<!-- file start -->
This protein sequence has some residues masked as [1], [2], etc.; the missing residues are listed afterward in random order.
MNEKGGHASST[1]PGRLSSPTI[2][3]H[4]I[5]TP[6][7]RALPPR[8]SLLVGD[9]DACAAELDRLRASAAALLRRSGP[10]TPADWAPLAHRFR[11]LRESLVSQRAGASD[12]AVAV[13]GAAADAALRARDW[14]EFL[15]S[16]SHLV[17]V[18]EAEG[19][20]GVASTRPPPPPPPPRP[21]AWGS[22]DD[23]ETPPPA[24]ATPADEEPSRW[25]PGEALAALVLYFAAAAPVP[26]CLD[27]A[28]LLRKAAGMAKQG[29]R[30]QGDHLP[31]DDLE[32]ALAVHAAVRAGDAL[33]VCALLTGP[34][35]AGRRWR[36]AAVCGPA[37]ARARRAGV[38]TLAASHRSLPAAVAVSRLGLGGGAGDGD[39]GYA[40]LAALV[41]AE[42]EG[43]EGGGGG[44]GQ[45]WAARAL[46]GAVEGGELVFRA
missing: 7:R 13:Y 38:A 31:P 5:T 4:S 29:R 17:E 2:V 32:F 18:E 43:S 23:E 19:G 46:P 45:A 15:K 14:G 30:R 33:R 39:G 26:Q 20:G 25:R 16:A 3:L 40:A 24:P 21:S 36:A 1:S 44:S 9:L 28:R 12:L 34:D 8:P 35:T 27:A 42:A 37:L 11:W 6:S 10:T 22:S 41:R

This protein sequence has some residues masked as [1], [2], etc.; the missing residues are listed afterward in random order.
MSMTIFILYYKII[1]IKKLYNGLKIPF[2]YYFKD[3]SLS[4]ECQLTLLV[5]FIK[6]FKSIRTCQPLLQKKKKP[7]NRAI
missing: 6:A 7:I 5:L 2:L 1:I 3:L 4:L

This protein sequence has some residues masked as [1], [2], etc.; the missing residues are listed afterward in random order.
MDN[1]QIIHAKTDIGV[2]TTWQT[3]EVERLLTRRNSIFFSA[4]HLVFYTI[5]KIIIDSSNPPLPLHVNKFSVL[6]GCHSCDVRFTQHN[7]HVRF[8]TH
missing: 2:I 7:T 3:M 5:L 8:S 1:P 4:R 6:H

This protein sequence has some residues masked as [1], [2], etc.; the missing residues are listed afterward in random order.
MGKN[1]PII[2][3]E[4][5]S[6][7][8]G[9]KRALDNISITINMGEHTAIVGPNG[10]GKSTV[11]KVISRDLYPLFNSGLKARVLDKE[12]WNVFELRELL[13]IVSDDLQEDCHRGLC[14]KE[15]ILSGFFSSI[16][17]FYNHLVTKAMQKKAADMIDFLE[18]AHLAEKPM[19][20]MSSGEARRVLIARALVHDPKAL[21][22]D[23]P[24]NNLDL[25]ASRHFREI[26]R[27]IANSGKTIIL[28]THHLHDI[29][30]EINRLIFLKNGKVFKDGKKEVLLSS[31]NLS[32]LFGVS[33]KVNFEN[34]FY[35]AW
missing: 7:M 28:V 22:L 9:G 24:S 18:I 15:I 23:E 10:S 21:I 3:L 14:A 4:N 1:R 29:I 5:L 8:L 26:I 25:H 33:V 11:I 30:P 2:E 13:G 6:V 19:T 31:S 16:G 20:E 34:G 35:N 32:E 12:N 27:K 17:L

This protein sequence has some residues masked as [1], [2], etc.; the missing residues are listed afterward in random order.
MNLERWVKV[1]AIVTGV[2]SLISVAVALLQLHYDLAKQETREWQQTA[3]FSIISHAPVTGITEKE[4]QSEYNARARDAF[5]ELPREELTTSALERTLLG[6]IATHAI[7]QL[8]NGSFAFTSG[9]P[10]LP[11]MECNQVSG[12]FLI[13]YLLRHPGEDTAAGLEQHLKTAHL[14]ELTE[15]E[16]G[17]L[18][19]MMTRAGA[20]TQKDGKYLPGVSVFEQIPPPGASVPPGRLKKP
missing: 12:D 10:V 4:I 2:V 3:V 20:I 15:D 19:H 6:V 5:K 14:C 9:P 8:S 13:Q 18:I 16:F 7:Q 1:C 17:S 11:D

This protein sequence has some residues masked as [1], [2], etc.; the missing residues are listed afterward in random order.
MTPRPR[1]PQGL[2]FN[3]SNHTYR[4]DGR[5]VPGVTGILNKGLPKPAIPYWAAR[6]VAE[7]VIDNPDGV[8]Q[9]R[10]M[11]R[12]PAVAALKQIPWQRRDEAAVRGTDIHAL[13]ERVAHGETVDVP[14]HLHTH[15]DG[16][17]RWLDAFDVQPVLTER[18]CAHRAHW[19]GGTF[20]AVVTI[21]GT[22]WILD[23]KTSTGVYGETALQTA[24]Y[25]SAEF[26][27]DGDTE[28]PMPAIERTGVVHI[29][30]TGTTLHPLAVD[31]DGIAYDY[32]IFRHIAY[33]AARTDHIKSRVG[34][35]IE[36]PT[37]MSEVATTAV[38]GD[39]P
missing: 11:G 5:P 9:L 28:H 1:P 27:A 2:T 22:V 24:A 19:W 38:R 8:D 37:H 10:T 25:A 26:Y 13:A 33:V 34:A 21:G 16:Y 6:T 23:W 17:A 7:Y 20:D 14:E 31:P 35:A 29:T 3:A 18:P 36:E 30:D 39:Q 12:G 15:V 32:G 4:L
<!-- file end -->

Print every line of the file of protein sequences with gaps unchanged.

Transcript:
This protein sequence has some residues masked as [1], [2], etc.; the missing residues are listed afterward in random order.
MNEKGGHASST[1]PGRLSSPTI[2][3]H[4]I[5]TP[6][7]RALPPR[8]SLLVGD[9]DACAAELDRLRASAAALLRRSGP[10]TPADWAPLAHRFR[11]LRESLVSQRAGASD[12]AVAV[13]GAAADAALRARDW[14]EFL[15]S[16]SHLV[17]V[18]EAEG[19][20]GVASTRPPPPPPPPRP[21]AWGS[22]DD[23]ETPPPA[24]ATPADEEPSRW[25]PGEALAALVLYFAAAAPVP[26]CLD[27]A[28]LLRKAAGMAKQG[29]R[30]QGDHLP[31]DDLE[32]ALAVHAAVRAGDAL[33]VCALLTGP[34][35]AGRRWR[36]AAVCGPA[37]ARARRAGV[38]TLAASHRSLPAAVAVSRLGLGGGAGDGD[39]GYA[40]LAALV[41]AE[42]EG[43]EGGGGG[44]GQ[45]WAARAL[46]GAVEGGELVFRA
missing: 7:R 13:Y 38:A 31:P 5:T 4:S 29:R 17:E 2:V 32:F 18:E 43:S 23:E 19:G 46:P 45:A 15:K 14:G 30:R 33:R 39:G 26:Q 20:G 25:R 16:A 3:L 40:A 24:P 21:S 36:A 1:S 44:S 9:L 28:R 12:L 34:D 8:P 35:T 27:A 42:A 37:L 11:W 6:S 10:T 22:S 41:R

This protein sequence has some residues masked as [1], [2], etc.; the missing residues are listed afterward in random order.
MSMTIFILYYKII[1]IKKLYNGLKIPF[2]YYFKD[3]SLS[4]ECQLTLLV[5]FIK[6]FKSIRTCQPLLQKKKKP[7]NRAI
missing: 6:A 7:I 5:L 2:L 1:I 3:L 4:L

This protein sequence has some residues masked as [1], [2], etc.; the missing residues are listed afterward in random order.
MDN[1]QIIHAKTDIGV[2]TTWQT[3]EVERLLTRRNSIFFSA[4]HLVFYTI[5]KIIIDSSNPPLPLHVNKFSVL[6]GCHSCDVRFTQHN[7]HVRF[8]TH
missing: 2:I 7:T 3:M 5:L 8:S 1:P 4:R 6:H

This protein sequence has some residues masked as [1], [2], etc.; the missing residues are listed afterward in random order.
MGKN[1]PII[2][3]E[4][5]S[6][7][8]G[9]KRALDNISITINMGEHTAIVGPNG[10]GKSTV[11]KVISRDLYPLFNSGLKARVLDKE[12]WNVFELRELL[13]IVSDDLQEDCHRGLC[14]KE[15]ILSGFFSSI[16][17]FYNHLVTKAMQKKAADMIDFLE[18]AHLAEKPM[19][20]MSSGEARRVLIARALVHDPKAL[21][22]D[23]P[24]NNLDL[25]ASRHFREI[26]R[27]IANSGKTIIL[28]THHLHDI[29][30]EINRLIFLKNGKVFKDGKKEVLLSS[31]NLS[32]LFGVS[33]KVNFEN[34]FY[35]AW
missing: 7:M 28:V 22:L 9:G 24:S 18:I 15:I 23:E 10:S 21:I 3:L 14:A 4:N 1:R 29:I 5:L 8:L 26:I 25:H 33:V 11:I 30:P 2:E 13:G 6:V 19:T 31:S 16:G 20:E 34:G 35:N 32:E 12:N 27:K 17:L

This protein sequence has some residues masked as [1], [2], etc.; the missing residues are listed afterward in random order.
MNLERWVKV[1]AIVTGV[2]SLISVAVALLQLHYDLAKQETREWQQTA[3]FSIISHAPVTGITEKE[4]QSEYNARARDAF[5]ELPREELTTSALERTLLG[6]IATHAI[7]QL[8]NGSFAFTSG[9]P[10]LP[11]MECNQVSG[12]FLI[13]YLLRHPGEDTAAGLEQHLKTAHL[14]ELTE[15]E[16]G[17]L[18][19]MMTRAGA[20]TQKDGKYLPGVSVFEQIPPPGASVPPGRLKKP
missing: 12:D 10:V 4:I 2:V 3:V 20:I 15:D 19:H 6:V 5:K 14:C 9:P 8:S 13:Q 18:I 16:F 7:Q 1:C 17:S 11:D

This protein sequence has some residues masked as [1], [2], etc.; the missing residues are listed afterward in random order.
MTPRPR[1]PQGL[2]FN[3]SNHTYR[4]DGR[5]VPGVTGILNKGLPKPAIPYWAAR[6]VAE[7]VIDNPDGV[8]Q[9]R[10]M[11]R[12]PAVAALKQIPWQRRDEAAVRGTDIHAL[13]ERVAHGETVDVP[14]HLHTH[15]DG[16][17]RWLDAFDVQPVLTER[18]CAHRAHW[19]GGTF[20]AVVTI[21]GT[22]WILD[23]KTSTGVYGETALQTA[24]Y[25]SAEF[26][27]DGDTE[28]PMPAIERTGVVHI[29][30]TGTTLHPLAVD[31]DGIAYDY[32]IFRHIAY[33]AARTDHIKSRVG[34][35]IE[36]PT[37]MSEVATTAV[38]GD[39]P
missing: 11:G 5:P 9:L 28:H 1:P 27:A 2:T 22:V 24:A 19:W 38:R 8:D 37:H 10:T 25:A 26:Y 13:A 33:V 34:A 21:G 16:Y 6:T 23:W 17:A 7:Y 20:D 14:E 31:P 35:A 29:T 3:A 18:P 36:E 30:D 39:Q 12:G 15:V 32:G 4:L